The other common interpretation is from the nonfans of MPR (don’t like classical music, don’t like their journalism bend) so are unhappy they’re forced to pay for something they don’t want. Certainly, there will be no donations coming from these guys.

But now let’s pull back this surface layer and examine a deeper plane of thought, void of these “knee-jerk” reactions. It reveals a more principled side. Some folks don’t like the sales tax increase or any government-sponsored art because they believe that art worthwhile will be, by definition, supported by individual choices and not state ones. Why prop up what we don’t want? And, further, what harm can be committed by a direct media arm of the government?

Another principled side is from those who acknowledge that not everyone enjoys MPR, but that the overall benefit of publicly supporting a variety of artistic expressions is key for a healthy society. Without public funding, they say, artistic expression and society at large would suffer. So it’s not really about the ethical microanalysis of each individual, but the big picture perspective of the overall benefit. And with this thinking, they say, we need to be okay with our taxes not always going to things we like.

Lastly, and considerably considerate, some people don’t like the tax increases because of the direct harm it does to others, like say, the poor. After all, their sales taxes are now increased just the same as the rich, and the poor probably listen to less MPR and certainly go to less Ordway Theater performances. It’s a pity that the poor have to subsidize rich people’s pleasure.

So, in the spirit of not being “knee-jerky”, of being more thoughtful, when I got my latest solicitation in the mail, I held onto it a tick rather than robotically chucking it in the wastebasket. I thought about how I, like the Pioneer Press reporters, still do appreciate a lot of the music and talk radio content on MPR. I thought about how angrily refusing to give solely because of a tax increase was not really helping the situation. And with a more heartfelt approach in handling the issue, a cool thought experiment occurred to me:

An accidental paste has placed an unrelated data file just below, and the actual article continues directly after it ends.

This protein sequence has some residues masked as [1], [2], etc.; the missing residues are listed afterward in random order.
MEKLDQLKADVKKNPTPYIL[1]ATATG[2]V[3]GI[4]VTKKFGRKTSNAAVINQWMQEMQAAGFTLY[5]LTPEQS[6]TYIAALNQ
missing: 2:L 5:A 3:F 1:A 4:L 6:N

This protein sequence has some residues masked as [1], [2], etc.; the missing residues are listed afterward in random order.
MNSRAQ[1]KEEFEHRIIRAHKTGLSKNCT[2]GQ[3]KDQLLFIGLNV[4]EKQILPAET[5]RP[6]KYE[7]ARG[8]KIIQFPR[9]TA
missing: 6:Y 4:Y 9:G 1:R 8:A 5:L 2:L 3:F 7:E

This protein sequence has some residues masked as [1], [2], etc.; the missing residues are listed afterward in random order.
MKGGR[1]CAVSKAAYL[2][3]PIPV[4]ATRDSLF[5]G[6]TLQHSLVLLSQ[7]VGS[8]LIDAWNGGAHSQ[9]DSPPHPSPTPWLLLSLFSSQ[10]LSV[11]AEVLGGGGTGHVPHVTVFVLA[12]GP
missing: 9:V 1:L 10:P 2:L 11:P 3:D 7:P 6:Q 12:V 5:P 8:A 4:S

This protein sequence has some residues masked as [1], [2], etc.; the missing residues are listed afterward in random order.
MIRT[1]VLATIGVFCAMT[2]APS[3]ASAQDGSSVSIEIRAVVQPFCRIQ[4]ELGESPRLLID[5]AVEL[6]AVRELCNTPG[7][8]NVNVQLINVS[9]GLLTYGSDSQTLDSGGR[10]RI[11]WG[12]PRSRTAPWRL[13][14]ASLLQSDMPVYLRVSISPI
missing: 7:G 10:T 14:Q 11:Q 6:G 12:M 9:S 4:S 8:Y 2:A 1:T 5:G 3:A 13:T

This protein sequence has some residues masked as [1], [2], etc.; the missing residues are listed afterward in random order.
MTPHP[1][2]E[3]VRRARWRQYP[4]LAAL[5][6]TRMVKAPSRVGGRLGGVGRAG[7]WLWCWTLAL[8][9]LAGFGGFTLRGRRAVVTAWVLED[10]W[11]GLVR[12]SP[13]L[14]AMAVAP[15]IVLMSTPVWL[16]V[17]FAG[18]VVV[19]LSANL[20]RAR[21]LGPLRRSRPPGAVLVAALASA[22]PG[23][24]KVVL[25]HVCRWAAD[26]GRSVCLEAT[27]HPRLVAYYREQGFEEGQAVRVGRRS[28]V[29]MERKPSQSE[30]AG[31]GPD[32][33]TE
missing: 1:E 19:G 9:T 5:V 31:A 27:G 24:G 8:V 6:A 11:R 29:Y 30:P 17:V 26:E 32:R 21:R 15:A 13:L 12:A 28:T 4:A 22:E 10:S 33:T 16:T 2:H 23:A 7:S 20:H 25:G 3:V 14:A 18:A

As people stop donating it may strengthen this argument that voluntary payments aren’t enough, that without taxation the arts would not be supported. So to address this situation which most agree is not ideal (taxing for art), what if enough people did the counter-intuitive thing and donated more!? –so that MPR could meet their expenses without the need for tax dollars. “Hmmm”, I thought with the light bulb flickering in my head. I saw three results of such an act.

It would show that voluntary donations do suffice for good content—much like HBO. And second, if as a result such taxes weren’t needed, it would stop making people who don’t want and can’t afford it provide for those who do and/or can afford it. But most important, it would provide an excellent teaching opportunity about the nature of government enterprise.

Think about what MPR would do if infused with enough donated money that public dollars weren’t needed. “Okay, MPR”, we could say, “we got great news, you don’t have to keep receiving public funding.” In response, I’m guessing they would keep finding “needs” for the tax dollars some place. This would be powerful, revealing that even the good people at MPR aren’t immune to the lure of free money—even when they don’t need it. Seen, learned, and on display for those willing to look would be the moral hazard created by subsidization and the natural reliance on unearned money.